Chasing butterflies on the Rice Lake Plains
A hike through the tall grass prairie and black oak savannah habitats of the Rice Lake Plains in Ontario may lead to discovering a vibrant, quiet and critical player in grassland conservation: butterflies!
The surprisingly adrenaline-filled activity of viewing, identifying and counting these fascinating insects can leave a lasting impression on your perspective of the natural environment. This summer, the Nature Conservancy of Canada (NCC) hosted a Conservation Volunteers (CV) butterfly count to document butterfly abundance on the Rice Lake Plains.
On a hot Saturday, a group of more than 40 passionate CVs met at the Alderville Black Oak Savannah Nature Centre for the annual Rice Lake Plains Joint Initiative Butterfly Count.
After a brief event overview from Val Deziel, NCC’s assistant conservation biologist for the Ontario Region, six teams diverged across the Rice Lake Plains Natural Area to search woodland, savannah and prairie habitats. Many of the areas explored over the course of the day are properties owned and cared for by NCC and our partners.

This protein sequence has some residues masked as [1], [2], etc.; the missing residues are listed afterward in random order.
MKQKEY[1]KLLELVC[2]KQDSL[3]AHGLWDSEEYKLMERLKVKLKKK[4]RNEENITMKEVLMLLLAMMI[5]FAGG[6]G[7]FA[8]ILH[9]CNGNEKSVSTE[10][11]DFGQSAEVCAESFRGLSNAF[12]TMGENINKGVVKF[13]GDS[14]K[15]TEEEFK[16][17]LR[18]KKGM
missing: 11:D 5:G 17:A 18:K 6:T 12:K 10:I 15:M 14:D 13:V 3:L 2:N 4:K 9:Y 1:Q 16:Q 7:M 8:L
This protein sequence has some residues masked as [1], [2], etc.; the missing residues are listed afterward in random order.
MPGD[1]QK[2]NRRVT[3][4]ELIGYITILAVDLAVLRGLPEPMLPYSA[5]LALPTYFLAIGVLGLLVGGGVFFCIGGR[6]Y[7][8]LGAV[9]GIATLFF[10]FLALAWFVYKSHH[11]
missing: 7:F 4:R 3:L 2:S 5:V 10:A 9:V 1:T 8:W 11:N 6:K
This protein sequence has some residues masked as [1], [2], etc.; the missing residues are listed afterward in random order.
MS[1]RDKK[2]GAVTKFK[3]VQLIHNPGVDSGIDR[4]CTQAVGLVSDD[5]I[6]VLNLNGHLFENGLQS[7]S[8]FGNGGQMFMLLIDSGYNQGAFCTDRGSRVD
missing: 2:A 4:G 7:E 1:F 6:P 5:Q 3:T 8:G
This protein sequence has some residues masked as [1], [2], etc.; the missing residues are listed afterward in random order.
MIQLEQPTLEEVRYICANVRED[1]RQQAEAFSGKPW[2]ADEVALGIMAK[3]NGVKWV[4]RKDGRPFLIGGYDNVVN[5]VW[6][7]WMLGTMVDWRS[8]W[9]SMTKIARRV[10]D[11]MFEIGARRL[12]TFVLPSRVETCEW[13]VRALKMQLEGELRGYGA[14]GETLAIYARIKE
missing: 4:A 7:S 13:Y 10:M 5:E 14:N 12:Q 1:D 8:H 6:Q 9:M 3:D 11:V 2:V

Groups searched for butterfly species that have historically been found in the Rice Lake Plains area, such as the provincially endangered mottled duskywing butterfly. Added to the Species at Risk in Ontario list in 2014, this member of the skipper family is threatened by habitat destruction. Mottled duskywing lays its eggs on two plant species, prairie redroot and New Jersey tea. Emphasis was given to searching around these types of vegetation, and one team in particular observed 23 mottled duskywing individuals throughout the day — a truly special opportunity!
From experienced butterfly specialist to enthusiastic butterfly catcher, there was something to learn for everyone at this event. More than 1,700 individual butterflies were observed throughout the day, including monarch, red admiral, wood nymph, eastern tiger swallowtail, silver-spotted skipper and northern crescent. Taking the time to pay attention to the presence of different species and their unique habitat types provides biologists with insight into effective stewardship initiatives. Interacting with various species was rewarding and valuable to the overall effort of the butterfly count.
There are several benefits to looking for butterflies that can positively impact their conservation status. By searching, you’re contributing to the environmental monitoring process. Butterflies are pollinators and are critical to the success of the native vegetation that makes up the Rice Lake Plains.
Protecting butterfly populations through habitat protection is one part that you can play in helping support Canadian species and landscapes. The instant gratification of finding and observing a butterfly, like those on the Rice Lake Plains, is sure to inspire you to keep exploring and protecting nature into the future. To keep up to date on future CV events, visit conservationvolunteers.ca.